If you know Zapf Chancery and Zapf Dingbats, you know the faintest shadow of the work of Hermann Zapf. If you know exquisite mid-century books printed in Palatino, you’re getting closer; I never did, having come of age with the brutish digitization of Palatino that shipped with my first laser printer (along with other notable Zapf faces such as Optima and Melior, both too subtle to survive the barbarity of toner at three hundred dots per inch.) People under the age of fifty likely know Zapf only as a typeface designer, and while a deeper study of his typefaces will lead to such treasures as Hunt Roman and Saphir, even this is only half the story. Zapf is a consummate calligrapher — he has been for eight decades — and he is about to share with the world one of his private treasures.
My introduction to Zapf the calligrapher was Feder und Stichel (Pen and Graver), a monograph of 1950 featuring twenty-five calligraphic studies cut in metal by August Rosenberger. They show not only Zapf’s mastery as a shaper of letters, words, and paragraphs, but a catholic taste for historical forms that live apart from his commercially-produced typefaces. There are rustic capitals that date to the third century, two interpretations of the 16th century Civilité, and a spectacular alphabet of inline Fraktur capitals. Zapf and I have a mutual close friend, who recently mentioned an even more exotic bit of Zapfiana, the sketchbooks that Zapf carried with him after his conscription into the German Army at the outbreak of World War II. Only reproduced in excerpt, and never seen outside of Zapf’s home, it is these that the Kelly-Winterton Press is undertaking to produce in facsimile.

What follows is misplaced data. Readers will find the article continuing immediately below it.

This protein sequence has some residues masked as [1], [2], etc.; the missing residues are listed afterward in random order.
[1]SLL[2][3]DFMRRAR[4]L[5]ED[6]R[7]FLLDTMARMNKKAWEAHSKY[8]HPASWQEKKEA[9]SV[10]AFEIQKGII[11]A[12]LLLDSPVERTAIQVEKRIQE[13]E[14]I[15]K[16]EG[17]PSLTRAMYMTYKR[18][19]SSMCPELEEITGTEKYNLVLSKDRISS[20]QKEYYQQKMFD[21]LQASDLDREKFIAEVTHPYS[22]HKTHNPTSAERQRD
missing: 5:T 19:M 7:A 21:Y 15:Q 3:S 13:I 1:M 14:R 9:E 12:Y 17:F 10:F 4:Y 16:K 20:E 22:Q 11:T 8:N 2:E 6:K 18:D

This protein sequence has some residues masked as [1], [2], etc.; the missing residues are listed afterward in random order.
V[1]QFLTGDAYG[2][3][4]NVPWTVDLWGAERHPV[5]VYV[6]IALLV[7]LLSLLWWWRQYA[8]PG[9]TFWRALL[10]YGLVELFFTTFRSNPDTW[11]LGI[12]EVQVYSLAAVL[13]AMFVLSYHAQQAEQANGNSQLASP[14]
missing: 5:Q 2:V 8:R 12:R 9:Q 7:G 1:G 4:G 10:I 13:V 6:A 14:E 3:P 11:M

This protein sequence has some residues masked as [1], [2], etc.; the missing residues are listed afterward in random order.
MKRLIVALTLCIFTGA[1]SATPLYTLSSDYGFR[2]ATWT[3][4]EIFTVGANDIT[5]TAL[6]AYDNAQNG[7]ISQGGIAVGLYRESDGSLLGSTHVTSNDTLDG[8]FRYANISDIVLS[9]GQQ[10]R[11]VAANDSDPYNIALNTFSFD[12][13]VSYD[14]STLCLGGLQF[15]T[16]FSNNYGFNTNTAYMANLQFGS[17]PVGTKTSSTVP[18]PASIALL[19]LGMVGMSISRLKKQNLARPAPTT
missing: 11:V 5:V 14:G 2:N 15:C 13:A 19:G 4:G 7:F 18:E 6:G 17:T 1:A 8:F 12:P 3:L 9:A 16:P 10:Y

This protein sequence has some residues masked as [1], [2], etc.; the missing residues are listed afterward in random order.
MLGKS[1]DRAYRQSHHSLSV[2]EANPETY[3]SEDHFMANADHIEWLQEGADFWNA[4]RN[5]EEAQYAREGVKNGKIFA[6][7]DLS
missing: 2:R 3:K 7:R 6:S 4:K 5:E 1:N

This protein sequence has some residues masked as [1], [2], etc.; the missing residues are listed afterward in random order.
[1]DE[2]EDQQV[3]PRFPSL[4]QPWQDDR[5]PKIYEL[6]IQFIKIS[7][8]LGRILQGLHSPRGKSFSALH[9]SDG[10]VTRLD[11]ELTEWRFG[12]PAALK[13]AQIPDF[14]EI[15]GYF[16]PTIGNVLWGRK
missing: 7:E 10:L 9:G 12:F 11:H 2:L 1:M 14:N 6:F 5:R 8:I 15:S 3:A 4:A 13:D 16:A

Behind the Facsimile
The proper execution of such a project will require an editor with a deep knowledge of letters, a printer intimately familiar with the demands of reproducing complex artwork, someone with long-established relationships in the fine press community, and a designer up to the challenge of presenting this work in an appropriate typographic context. This project has all of these contributors in the form of Jerry Kelly, a designer, printer, and professional calligrapher, who studied under Zapf in 1979. Kelly is a lover of letters: he wrote the introduction to The Art of the Type Specimen in the Twentieth Century (and designed it beautifully using a typeface to which I’d never given a second thought); he designed The Practice of Letters, which presents The Hofer Collection of Writing Manuals from the Harvard College Library, still an indispensable reference on the evolution of letterforms. Books-on-books can sometimes, cruelly, be careless in their details; this will not be such a project. The facsimile edition will cost $65, though a range of deluxe options include such premiums as additional enclosures and fine bindings. I’ll be adding one of these to my bookshelf, and I’d encourage you to do the same, both to encourage the preservation of this important work, and to enjoy the fruits of this wonderful labor of love. —JH